Sahara with Michael Palin
|Sahara with Michael Palin|
|Country of origin||United Kingdom|
|No. of series||1|
|No. of episodes||4|
|Running time||50 minutes|
|Original release||13 October– 3 November 2002|
|Preceded by||Michael Palin's Hemingway Adventure|
|Followed by||Himalaya with Michael Palin|
Sahara with Michael Palin is a four-part BBC television series presented by British comedian and travel presenter Michael Palin, and first broadcast in 2002. In it, Palin travelled around the Sahara in Northern - and Western Africa, meeting people and visiting places. The journey route included the following countries and territories: Gibraltar, Morocco, Western Sahara, Mauritania, Senegal, Mali, Niger, Libya, Tunisia and Algeria.
These countries and the entire Sahara area are vast. For example, Algeria is four times the size of France or three times the size of Texas. The Sahara is roughly the same size as the United States, and the trip covered 10,000 miles (16,000 kilometres) and lasted three months.
A book by the same name written by Palin was published to accompany the series. This book contained both Palin's text and many pictures by Basil Pao, the stills photographer on the team. Basil Pao also produced a separate book of the photographs he took during the journey, Inside Sahara, a large coffee-table style book printed on glossy paper.
The series consists of four 60-minute episodes, as follows:
A Line in the Sand
The programme starts in Gibraltar, shown to be a bit of Britain only a few miles from Africa. In Tangier, Morocco, Palin rides a camel on the beach, and then plays football with some youths and hurts himself. He's somewhat revived by visiting a hammam, a public bath house. He attends a church service at St. Andrews Anglican Church together with some Nigerians who are trying to gain access to Europe. He also visits Jonathan Dawson, an expatriate Englishman, and his pet cockerel Birdie.
To get to the Sahara it is necessary to travel over the Atlas Mountains. Along the way Palin visits Fez and sees the old-fashioned way to dye leather. Then in Marrakesh, he visits the souk (market). In the mountains near Marrakesh Palin visits a Berber village, experiencing a "courtship dance". Before leaving the mountains he passes through Ait Benhaddou, an old town used as the location for many movies.
Finally having reached the Sahara, in Algeria, Palin visits the Smara refugee camp for people who fled from Western Sahara. A member of the Polisario Front shows him around and he sees their equipment, mainly old Russian tanks. After several days travel, Palin makes it to Mauritania, to the town of Zouerat. From there he takes the iron ore train south to Choûm, then by road on to Atar, where he encounters the Paris - Dakar rally and talks to Dave Hammond, the only remaining British entrant at that point. In the closing credits, Palin mentions that Hammond had moved up to twelfth position before suffering an injury, from which he slowly recovered.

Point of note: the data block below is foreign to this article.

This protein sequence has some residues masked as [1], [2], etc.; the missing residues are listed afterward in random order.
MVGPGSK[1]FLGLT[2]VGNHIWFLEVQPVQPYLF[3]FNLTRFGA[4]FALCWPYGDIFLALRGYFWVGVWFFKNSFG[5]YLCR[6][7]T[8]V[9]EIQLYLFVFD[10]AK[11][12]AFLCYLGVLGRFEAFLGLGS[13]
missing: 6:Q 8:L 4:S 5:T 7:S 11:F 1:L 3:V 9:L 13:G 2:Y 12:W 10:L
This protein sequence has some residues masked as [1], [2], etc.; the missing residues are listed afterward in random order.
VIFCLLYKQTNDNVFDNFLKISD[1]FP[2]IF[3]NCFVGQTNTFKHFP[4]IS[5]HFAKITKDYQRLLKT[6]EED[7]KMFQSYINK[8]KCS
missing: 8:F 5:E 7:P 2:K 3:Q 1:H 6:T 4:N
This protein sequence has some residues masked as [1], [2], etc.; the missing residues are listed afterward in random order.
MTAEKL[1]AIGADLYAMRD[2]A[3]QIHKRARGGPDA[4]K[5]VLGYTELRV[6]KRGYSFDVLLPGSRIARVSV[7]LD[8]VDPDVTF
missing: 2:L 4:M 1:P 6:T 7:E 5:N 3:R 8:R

The episode starts with Palin crossing the Sénégal River, leaving Mauritania and entering the town of Saint-Louis in Senegal. He has left Arab Africa and entered Black Africa, and the French influence, from the colonial past, is strongly felt here. He interviews the artist Jacob Yakouba and his soap-opera-star wife Marie-Madeleine, talking to them about polygamy, which is prevalent here. Palin also visits Gorée Island, the main departure point for black slaves sold to America.
Palin moves on to Dakar and watches (and takes part in) a late-night wrestling match, and then talks to the owner of a jazz café. Then he takes the Bamako Express train to Bamako in Mali, talking to a native woman about polygamy along the way. In Bamako he talks to the musician Toumani Diabate.
Palin visits the town of Tirelli on the Bandiagara Escarpment where the Dogon people live. The Dogons are a tribe of people who kept themselves isolated from the rest of the world until fairly recently, and have a culture unlike any other. While with the Dogons, Palin experiences getting gunpowder blown into his face from the Dogon hunter's old blunderbuss, eats a meal in a sweltering 56 degree (134 degree F) location, witnesses a funeral dance, and is introduced to the blacksmith, whose secondary job is to circumcise the boys (his wife performs female genital cutting on the girls).